Island Trees School District v. Pico - Wikipedia

Board of Education v. Pico
Argued March 2, 1982
Decided June 25, 1982
Full case nameBoard of Education, Island Trees Union Free School District No. 26, et al. v. Pico, by his next friend Pico, et al.
Citations457 U.S. 853 (more)
102 S. Ct. 2799; 73 L. Ed. 2d 435; 1982 U.S. LEXIS 8; 8 Media L. Rep. 1721
Case history
PriorPico v. Bd. of Educ. Island Trees Union Free Sch. Dist. 26, 474 F. Supp. 387 (E.D.N.Y. 1979); reversed, 638 F.2d 404 (2d Cir. 1980); cert. granted, 454 U.S. 891 (1981).
The First Amendment limits the power of local school boards to remove library books from junior high schools and high schools.
Court membership
Chief Justice
Warren E. Burger
Associate Justices
William J. Brennan Jr. · Byron White
Thurgood Marshall · Harry Blackmun
Lewis F. Powell Jr. · William Rehnquist
John P. Stevens · Sandra Day O'Connor
Case opinions
PluralityBrennan, joined by Marshall, Stevens; Blackmun (all but parts II-A(1))
ConcurrenceBlackmun (in part)
ConcurrenceWhite (in judgment)
DissentBurger, joined by Powell, Rehnquist, O'Connor
DissentRehnquist, joined by Burger, Powell
Laws applied
U.S. Const. amend. I
Island Trees High School in 2019

Board of Education, Island Trees Union Free School District No. 26 v. Pico, 457 U.S. 853 (1982), was a case in which the United States Supreme Court split on the First Amendment issue of local school boards removing library books from junior high schools and high schools. Four Justices ruled that it was unconstitutional, four Justices concluded the contrary (with perhaps a few minor exceptions), and one Justice concluded that the court need not decide the question on the merits.[1] Pico was the first Supreme Court case to consider the right to receive information in a library setting under the First Amendment, but the court's fractured plurality decision left the scope of this right unclear.[2]



In September 1975, the Island Trees Board of Education received a list of books deemed inappropriate by Parents of New York United. The board temporarily removed the books from school libraries and formed a committee to review the list. The committee found that five of the nine books should be returned, but the board overruled the decision and returned only two of the books.[3]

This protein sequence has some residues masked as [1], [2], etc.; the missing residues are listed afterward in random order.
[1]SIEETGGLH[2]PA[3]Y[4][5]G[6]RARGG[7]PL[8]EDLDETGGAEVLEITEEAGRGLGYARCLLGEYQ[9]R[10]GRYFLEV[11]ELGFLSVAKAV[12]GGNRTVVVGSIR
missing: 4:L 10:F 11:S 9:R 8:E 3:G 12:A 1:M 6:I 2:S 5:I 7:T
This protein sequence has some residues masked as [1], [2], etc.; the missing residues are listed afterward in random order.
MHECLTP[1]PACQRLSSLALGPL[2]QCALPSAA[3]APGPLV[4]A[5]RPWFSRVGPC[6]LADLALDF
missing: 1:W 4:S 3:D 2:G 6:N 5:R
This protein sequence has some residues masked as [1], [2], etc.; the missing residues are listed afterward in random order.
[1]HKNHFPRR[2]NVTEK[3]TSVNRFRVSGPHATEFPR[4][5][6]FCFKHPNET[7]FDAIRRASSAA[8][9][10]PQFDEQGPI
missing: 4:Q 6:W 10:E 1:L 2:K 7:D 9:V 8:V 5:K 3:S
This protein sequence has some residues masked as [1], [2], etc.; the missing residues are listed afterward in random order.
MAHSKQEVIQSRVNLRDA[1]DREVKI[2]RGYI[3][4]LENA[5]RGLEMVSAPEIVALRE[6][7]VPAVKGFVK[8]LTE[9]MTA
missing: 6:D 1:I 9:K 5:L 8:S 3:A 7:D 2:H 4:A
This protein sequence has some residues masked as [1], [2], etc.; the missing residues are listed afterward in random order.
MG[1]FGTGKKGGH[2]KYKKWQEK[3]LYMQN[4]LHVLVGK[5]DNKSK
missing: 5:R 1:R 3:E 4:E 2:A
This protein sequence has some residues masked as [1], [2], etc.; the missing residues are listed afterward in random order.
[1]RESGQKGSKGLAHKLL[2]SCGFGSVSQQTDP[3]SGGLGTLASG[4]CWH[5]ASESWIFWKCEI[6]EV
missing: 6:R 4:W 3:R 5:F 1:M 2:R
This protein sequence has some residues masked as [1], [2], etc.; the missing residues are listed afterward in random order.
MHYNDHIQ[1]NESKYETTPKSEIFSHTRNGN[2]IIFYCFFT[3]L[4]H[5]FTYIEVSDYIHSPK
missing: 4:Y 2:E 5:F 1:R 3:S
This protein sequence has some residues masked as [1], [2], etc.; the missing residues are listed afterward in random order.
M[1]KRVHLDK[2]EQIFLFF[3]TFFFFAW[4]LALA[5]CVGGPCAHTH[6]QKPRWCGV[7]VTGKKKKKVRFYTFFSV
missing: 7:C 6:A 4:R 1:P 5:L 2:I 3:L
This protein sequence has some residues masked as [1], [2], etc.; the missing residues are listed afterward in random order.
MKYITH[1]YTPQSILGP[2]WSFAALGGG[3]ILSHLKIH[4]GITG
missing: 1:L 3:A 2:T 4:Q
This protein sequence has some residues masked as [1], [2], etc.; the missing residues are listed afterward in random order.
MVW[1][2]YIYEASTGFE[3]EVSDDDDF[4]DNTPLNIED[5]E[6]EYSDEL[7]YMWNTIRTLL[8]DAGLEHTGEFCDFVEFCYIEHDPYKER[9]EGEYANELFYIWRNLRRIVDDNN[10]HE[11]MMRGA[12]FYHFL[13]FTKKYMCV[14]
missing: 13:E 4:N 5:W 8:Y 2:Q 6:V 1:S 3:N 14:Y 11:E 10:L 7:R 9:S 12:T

A group of five high school students (including one junior high school student) who, according to oral argument, were 17, 16, 15, 14, and 13 years old at the time of the removal of the books, led by Steven Pico, filed a lawsuit against the school board by claiming a violation of First Amendment rights. The United States District Court for the Eastern District of New York granted summary judgment in favor of the school board, citing the discretion given to a school board's authority in terms of its political philosophy.[4] The judgment was challenged and remanded to the Second Circuit after questions rose of the school board's motives.[5][6]


According to the syllabus of the case:

Petitioner Board of Education of the Island Trees Union Free School District, rejecting recommendations of a committee of parents and school staff that it had appointed, ordered that certain books, which the Board characterized as "anti-American, anti-Christian, anti-Sem[i]tic, and just plain filthy," be removed from high school and junior high school libraries. Respondent students then brought this action for declaratory and injunctive relief under 42 U.S.C. § 1983 against the Board and petitioner Board members, alleging that the Board's actions had denied respondents their rights under the First Amendment. The District Court granted summary judgment in petitioners' favor. The Court of Appeals reversed and remanded for a trial on the merits of respondents' allegations.[1]